When OTP is enabled on your account, you will be required to enter OTPs when withdrawing funds or making changes to your personal information, banking details, and wallet addresses. 

What Can I Do To Protect My Revix Account?

Cyber-criminals never sleep - they are always looking to grab your hard-earned satoshis. 

While we have a myriad of security-focused events and services that run in the background, you can help us to protect your account.

  • Enabling 2FA will make it much harder for criminals to gain access to your account. 
  • Enabling OTP adds an additional layer of security, making it harder for criminals to remove funds from your account.

Other Important Basics

This almost goes without saying, but physical security is your first frontier against cyber theft. Be sure to always lock your devices away in a safe place. It is easier to gain access to accounts through ‘trusted devices’ — let's not make it easier for them.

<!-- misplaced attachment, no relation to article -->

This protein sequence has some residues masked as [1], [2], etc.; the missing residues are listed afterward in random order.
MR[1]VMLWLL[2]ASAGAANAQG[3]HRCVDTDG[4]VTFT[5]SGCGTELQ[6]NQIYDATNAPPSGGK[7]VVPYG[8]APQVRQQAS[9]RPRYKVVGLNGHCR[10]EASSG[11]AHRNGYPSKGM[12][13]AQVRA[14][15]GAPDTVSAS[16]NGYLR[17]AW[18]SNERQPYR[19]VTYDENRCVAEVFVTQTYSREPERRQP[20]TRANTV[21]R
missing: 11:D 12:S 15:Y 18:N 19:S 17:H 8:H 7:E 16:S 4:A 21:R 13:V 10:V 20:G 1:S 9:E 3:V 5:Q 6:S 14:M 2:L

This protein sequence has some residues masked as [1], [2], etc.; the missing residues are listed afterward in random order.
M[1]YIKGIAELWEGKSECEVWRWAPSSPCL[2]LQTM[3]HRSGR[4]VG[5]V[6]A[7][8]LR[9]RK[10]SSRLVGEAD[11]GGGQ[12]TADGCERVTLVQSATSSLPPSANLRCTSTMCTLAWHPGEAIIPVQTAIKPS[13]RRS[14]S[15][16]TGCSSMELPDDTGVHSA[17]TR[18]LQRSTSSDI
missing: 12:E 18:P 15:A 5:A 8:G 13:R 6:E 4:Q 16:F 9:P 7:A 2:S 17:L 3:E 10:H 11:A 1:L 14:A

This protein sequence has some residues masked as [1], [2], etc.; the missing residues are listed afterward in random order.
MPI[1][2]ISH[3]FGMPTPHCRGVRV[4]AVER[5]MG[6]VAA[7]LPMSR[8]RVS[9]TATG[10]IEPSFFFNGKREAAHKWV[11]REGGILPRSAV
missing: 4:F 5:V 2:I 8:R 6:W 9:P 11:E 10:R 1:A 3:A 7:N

Keep software up to date

Software developers create updates regularly to ‘patch’ known vulnerabilities in their software. Hackers can easily exploit these vulnerabilities if you don’t have the latest updates installed — if you don’t want to miss the update, enable automatic updates.

Public Wi-Fi is not safe

Wifi provided by coffee shops, restaurants, shared office spaces or in any public spaces are considered very unsafe. Never access any financial services when connected to these networks - this includes online shopping, banking or your Revix account.

Always use a virtual private network (VPN) when accessing public networks. If you are uncomfortable with setting up a VPN, use your mobile data by activating your smartphone’s hotspot (make sure you have a strong password enabled though). 

Be mindful

Never give your information to people on the internet or over the phone. There will never be a situation where you have to give your login credentials to any person. Even when consulting with support personnel, they will never ask for your passwords or one-time pins. 

Always remember, if it seems too good to be true, it usually is.